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Off-patent medicines ready to drive pharma policy reform for equitable access, availability and security of medicines supply


15 Jun 2023


Health & Consumers

Malta, 15 June 2023

The EU has initiated a major overhaul of EU pharma legislation ranging from regulation to intellectual property and supply chains. The off-patent medicines industry is fully engaged to ensure that reforms transform healthcare delivery and access for patients. Generic and biosimilar medicines help the majority of patients with major chronic diseases such as cancer, cardiovascular disease, diabetes, autoimmune conditions and others. Value added medicines promise affordable, patient-centred innovation which can address unmet medical needs and the crisis in hospitals with personnel shortages and greater demand for healthcare.

Medicines for Europe sees the revision of EU pharmaceutical legislation as an opportunity to accelerate patient access to safe, effective, and affordable medicines and to improve Europe’s security of supply.

For this to succeed, Medicines for Europe calls for a particular focus on: 

  • Optimising use: timely competition and uptake measures that encourage greater access to off-patent medicines.
  • Flexibility: A regulatory system that facilitates timely access for patients and embraces digital tools like electronic patient information leaflets.
  • Prevention: An emphasis on preventing shortages, through guidance on procurement policies and EU finding policies that safeguard well established, inexpensive but essential medicines, with a dedicated Medicines Security Act.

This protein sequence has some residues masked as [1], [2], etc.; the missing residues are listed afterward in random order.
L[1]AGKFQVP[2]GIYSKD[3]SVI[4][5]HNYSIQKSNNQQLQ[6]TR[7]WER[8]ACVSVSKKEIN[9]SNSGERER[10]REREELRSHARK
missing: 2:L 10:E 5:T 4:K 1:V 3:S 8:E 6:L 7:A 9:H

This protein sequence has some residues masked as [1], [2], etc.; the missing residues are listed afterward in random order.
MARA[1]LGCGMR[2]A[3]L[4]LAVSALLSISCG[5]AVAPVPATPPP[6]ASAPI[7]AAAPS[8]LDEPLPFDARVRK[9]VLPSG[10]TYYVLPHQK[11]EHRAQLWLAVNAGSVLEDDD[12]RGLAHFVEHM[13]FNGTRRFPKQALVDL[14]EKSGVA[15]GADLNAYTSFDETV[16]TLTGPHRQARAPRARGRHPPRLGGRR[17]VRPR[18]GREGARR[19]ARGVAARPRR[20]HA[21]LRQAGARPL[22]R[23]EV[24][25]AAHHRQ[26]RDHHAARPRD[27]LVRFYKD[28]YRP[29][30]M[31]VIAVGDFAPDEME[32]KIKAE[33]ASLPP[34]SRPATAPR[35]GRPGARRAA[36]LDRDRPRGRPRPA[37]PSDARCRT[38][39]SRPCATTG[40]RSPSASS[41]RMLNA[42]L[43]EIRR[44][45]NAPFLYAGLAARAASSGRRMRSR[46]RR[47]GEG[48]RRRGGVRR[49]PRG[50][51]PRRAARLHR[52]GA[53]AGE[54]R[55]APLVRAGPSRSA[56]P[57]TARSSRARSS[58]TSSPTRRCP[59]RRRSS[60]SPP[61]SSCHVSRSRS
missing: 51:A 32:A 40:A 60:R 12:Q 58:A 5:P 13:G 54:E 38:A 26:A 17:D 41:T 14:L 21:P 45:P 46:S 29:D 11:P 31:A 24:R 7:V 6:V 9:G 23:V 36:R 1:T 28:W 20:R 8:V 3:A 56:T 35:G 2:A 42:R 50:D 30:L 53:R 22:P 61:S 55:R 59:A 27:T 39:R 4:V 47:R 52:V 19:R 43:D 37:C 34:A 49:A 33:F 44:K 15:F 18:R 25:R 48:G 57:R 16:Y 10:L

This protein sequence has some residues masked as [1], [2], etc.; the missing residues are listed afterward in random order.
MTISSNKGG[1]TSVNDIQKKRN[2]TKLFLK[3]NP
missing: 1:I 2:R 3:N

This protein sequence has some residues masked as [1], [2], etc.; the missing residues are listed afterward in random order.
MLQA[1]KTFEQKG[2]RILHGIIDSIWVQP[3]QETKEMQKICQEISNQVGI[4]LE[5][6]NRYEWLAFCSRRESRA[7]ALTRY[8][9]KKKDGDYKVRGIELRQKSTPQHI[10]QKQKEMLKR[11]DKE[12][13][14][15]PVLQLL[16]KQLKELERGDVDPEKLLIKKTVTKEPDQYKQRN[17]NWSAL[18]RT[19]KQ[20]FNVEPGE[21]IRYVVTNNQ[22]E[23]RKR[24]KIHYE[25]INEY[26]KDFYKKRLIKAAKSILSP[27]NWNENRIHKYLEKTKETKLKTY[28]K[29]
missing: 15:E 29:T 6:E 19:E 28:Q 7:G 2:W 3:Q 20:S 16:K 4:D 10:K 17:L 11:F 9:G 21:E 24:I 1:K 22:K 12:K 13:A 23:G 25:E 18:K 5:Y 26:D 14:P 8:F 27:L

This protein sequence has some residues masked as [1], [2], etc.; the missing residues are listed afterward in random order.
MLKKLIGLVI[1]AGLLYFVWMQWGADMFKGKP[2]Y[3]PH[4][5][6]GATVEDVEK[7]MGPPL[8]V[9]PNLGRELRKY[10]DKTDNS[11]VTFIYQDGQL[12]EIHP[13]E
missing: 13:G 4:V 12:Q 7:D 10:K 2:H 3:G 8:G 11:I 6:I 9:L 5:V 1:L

Speaking at the Medicines for Europe annual conference, association President Elisabeth Stampa said “Medicines for Europe is strongly engaged in the EU pharma policy reform process to ensure that patients have equitable and timely access to secure supplies of medicines in Europe. This will entail comprehensive support of manufacturing and addressing the trends that persistently drive medicines shortages, through a Medicines Security Act. We believe that a joint effort with the European Parliament, Council and Commission with our industry is essential to tackle the challenges faced by health systems in every country in Europe. By working together, we can develop policies that promote sustainable and efficient manufacturing practices, create a framework for value added, affordable innovation, work to eliminate medicines shortages of essential medicines, and vastly improve access to medicines for better health outcomes for European patients.”


The Deputy Prime Minister and Minister for Health of Malta, Chris Fearne said that he “welcomes the long due reform and the proposed modernisation of the EU Pharmaceutical Regulatory Framework. The current framework is problematic in that it unnecessarily complicates supply chains, is costly to industry, and does not benefit patients. It is essential that we break down current barriers within the internal market to the benefit of all EU patients. The new approach within the Commission proposals in which incentives for innovative products are linked to access to patients within all Member States is the right approach and should be the basis of future negotiations. It is likewise important that we take this opportunity to stimulate development of new antibiotics, since the status quo is not an option”.


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